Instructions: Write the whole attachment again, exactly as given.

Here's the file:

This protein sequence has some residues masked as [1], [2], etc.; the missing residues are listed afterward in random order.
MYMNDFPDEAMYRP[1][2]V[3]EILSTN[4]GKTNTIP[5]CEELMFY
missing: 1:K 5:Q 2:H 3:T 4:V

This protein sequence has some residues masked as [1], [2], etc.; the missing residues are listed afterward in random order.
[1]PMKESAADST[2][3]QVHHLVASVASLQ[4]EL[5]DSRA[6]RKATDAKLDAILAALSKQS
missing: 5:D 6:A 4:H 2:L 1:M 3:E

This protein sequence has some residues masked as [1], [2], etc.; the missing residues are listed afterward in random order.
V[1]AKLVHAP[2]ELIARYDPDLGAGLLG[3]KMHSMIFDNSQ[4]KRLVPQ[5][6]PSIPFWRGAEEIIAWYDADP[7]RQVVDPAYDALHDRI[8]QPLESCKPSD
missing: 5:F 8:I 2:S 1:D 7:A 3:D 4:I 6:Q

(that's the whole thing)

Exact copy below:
This protein sequence has some residues masked as [1], [2], etc.; the missing residues are listed afterward in random order.
MYMNDFPDEAMYRP[1][2]V[3]EILSTN[4]GKTNTIP[5]CEELMFY
missing: 1:K 5:Q 2:H 3:T 4:V

This protein sequence has some residues masked as [1], [2], etc.; the missing residues are listed afterward in random order.
[1]PMKESAADST[2][3]QVHHLVASVASLQ[4]EL[5]DSRA[6]RKATDAKLDAILAALSKQS
missing: 5:D 6:A 4:H 2:L 1:M 3:E

This protein sequence has some residues masked as [1], [2], etc.; the missing residues are listed afterward in random order.
V[1]AKLVHAP[2]ELIARYDPDLGAGLLG[3]KMHSMIFDNSQ[4]KRLVPQ[5][6]PSIPFWRGAEEIIAWYDADP[7]RQVVDPAYDALHDRI[8]QPLESCKPSD
missing: 5:F 8:I 2:S 1:D 7:A 3:D 4:I 6:Q